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June 20, 2011 - Image 1

Resource type:
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Publication:
Michigan Daily Summer Weekly, 2011-06-20

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Ann Arbor, MI

ONE-HUNDRED-TWENTY-ONE YEARS OF EDITORIAL FREEDOM

Weekly Summer Edition

'U' changes study
abroad policies,
offers more options
New policy allows students
to travel to countries under
State Dept. travel warnings.
>SEE PAGE 2
There's nothing
wrong with eating
meat
Find out why Melanie
Kruvelis encourages it.
SEE PAGE 5
Bonnaroo 2011
escapes reality
Tennesse welcomes musical
acts from Eminem to Arcade
Fire at this year's oasis of art.
SEEPAGE 8
An early look at 'M'
commit Hyman
Elite Canadian prospect
brings new hype to the
Michigan hockey program.
>> SEE PAGE 11
Vol..CXLII,No. 142E 2011The Michigan Daily
michigandaily.com
NEWS...................... 2
OPINION .............4
CLASSIFIEDS.............. .... 6
CROSSW ORD ........................6
A RT S ......................................7
SPO RTS .................................9

ERIN KIRKLAND/Daily
Ann Arbor resident Jon Moodie smokes outside Hatcher Graduate Library on Sunday, June 19. Moodie supports the ban, say-
ing "The ban is probably a good thing. I'm always trying to quit, and I think it has been effective in bars and clubs."
Campus-wide smoking
ban to take efftect July 1

FINANCING EDUCATION
Regents
approve
tuition
Tuition increases 6.7
percent for in-state
and 4.9 percent for
out-of-state students
By JOSEPH LICHTERMAN
Daily News Editor
After a historic drop in state
funding, the University's Board
of Regents voted on Thursday to
increase tuition for in-state and
out-of-state students.
In a 6-2 vote, the regents
approved a 6.7-percent tuition
increase for in-state students and
a 4.9-percent increase for out-of-
state students. The tuition hikes
translate to a net increase of $797
for in-state students and $1,781 for
out-of state students for next year.
Despite the increases, Univer-
sity administrators emphasized
that some students may actually
pay less than they did for the 2010-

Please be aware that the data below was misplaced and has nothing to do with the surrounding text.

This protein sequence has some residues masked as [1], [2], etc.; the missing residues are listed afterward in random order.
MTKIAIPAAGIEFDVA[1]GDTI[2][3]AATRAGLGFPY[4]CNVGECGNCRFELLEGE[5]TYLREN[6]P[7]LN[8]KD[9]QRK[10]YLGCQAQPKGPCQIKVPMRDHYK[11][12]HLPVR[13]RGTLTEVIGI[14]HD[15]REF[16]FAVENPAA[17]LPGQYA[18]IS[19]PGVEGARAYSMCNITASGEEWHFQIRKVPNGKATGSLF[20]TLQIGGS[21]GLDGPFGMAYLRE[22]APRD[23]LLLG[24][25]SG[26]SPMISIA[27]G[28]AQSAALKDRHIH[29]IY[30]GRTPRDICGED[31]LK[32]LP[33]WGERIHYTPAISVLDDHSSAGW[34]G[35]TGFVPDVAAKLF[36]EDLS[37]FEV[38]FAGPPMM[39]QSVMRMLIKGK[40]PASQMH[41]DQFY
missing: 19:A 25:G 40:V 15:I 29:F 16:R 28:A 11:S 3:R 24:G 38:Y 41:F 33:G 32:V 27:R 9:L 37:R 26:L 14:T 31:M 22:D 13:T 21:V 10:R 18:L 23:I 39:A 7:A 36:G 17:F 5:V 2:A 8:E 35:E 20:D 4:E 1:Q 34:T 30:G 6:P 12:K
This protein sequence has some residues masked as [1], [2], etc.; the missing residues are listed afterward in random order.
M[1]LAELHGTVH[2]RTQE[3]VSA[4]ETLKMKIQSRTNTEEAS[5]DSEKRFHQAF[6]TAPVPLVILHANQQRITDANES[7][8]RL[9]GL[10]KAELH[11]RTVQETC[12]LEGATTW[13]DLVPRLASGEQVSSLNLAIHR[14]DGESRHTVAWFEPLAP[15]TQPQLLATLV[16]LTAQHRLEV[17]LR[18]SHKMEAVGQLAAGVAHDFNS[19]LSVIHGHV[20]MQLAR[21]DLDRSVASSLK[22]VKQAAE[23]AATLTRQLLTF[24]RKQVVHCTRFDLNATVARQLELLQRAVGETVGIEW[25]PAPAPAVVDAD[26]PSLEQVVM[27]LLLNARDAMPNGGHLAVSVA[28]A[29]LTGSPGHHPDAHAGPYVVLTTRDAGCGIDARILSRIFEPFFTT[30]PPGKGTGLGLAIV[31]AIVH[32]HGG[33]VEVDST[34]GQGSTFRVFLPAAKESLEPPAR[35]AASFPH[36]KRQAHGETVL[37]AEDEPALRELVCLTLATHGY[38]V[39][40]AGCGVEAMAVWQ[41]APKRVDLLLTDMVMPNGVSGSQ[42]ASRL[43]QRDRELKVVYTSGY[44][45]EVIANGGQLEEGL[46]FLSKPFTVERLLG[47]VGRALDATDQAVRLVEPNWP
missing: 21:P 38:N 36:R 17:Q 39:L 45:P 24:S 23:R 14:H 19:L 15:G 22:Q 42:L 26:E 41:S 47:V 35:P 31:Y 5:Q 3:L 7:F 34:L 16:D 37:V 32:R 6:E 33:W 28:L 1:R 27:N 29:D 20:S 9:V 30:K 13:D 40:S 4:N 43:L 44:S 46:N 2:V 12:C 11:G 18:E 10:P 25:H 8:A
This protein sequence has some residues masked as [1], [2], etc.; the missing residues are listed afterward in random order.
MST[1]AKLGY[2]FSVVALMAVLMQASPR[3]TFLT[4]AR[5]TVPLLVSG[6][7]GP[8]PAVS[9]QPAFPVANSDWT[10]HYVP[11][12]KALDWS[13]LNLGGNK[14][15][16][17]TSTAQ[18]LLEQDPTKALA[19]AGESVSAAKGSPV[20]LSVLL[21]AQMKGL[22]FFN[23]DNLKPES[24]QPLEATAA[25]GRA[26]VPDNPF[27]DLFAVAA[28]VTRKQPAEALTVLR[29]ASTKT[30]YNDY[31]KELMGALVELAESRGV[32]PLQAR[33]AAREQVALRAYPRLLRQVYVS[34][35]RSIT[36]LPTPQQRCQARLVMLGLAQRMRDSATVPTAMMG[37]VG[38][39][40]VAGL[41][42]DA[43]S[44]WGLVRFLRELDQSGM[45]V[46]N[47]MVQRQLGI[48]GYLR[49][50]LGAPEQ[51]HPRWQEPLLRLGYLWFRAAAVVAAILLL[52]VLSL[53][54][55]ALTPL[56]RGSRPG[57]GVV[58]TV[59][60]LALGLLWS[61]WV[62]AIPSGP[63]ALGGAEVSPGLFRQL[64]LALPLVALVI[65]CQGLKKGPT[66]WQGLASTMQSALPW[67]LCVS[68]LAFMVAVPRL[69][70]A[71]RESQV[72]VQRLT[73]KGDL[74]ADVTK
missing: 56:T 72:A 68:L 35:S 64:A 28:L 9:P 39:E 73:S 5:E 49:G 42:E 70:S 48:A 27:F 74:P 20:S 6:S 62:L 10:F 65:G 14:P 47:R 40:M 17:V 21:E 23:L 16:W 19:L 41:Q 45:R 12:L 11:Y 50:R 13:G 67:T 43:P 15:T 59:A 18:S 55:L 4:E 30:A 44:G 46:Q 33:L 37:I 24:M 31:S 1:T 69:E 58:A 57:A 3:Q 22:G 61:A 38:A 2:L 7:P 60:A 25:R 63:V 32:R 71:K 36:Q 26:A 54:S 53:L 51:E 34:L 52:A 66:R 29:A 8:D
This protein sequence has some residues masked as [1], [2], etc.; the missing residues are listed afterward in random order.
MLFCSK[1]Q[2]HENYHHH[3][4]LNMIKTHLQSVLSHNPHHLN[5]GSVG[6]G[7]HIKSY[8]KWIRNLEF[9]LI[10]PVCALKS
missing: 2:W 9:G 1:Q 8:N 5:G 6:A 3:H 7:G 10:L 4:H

2011 academic year, as the amount
of need-based financial aid avail-
able will increase by 10.9 percent to
$137 million.
"These extraordinary amounts
of support mean that a typical
Michigan resident undergraduate,
with a family income of less than
$80,000, pays less today ... than in
2004," University President Mary
Sue Coleman said at the meeting.
In addition to tuition increases,
the University was forced to cut $44
million from the budget in order to
close a $47.5 million shortfall as a
result of a15-percent cut in the state
See TUITION, Page 3

'U' offers students
and faculty smoking
cessation programs
By BETHANY BIRON and
YOUNJOO SANG
'Editor in Chief and
Daily StaffReporter
As signs begin to appear along
the perimeter of campus signify-
ing the imminent arrival of the
campus-wide smoking ban that
takes effect on July 1, University
officials and students are prepar-
ing for the upcoming change.
The ban is part of a University
initiative to engage the campus
in a "process of social change"

that will encourage healthier liv-
ing, according to Robert Win-
field, the University's chief health
officer, director of the University
Health Service and co-chair ofthe
Smoke-Free University Steering
Committee.
According to the Smoke-
Free University Initiative Report
released in January and devel-
oped by the Smoke-Free Univer-
sity Steering Committee, the ban
will allow smoking only on side-
walks adjacent to public roads on
the campuses of all three branch-
es of the University - Ann Arbor,
Dearborn and Flint - and in the
privacy of one's own vehicle.
In regard to enforcement of
the ban, Winfield said students
who fail to comply will have a

complaint filed with the Office of
Student and Conflict Resolution
where they will undergo a media-
tion process before consequences
are determined.
For faculty who refuse to
adhere to the ban's requirements,
Winfield said they will face a stan-
dard disciplinary process that may
lead to a supervisor placing them
in a smokingcessation program. If
they continue to smoke on campus
property, Winfield said this could
"ultimately lead to serious disci-
plinary action or discharge."
Winfield said that students
and faculty members who may
struggle with quitting smoking
as a result of the new policy have
a multitude of resources available
See SMOKING BAN, Page 3

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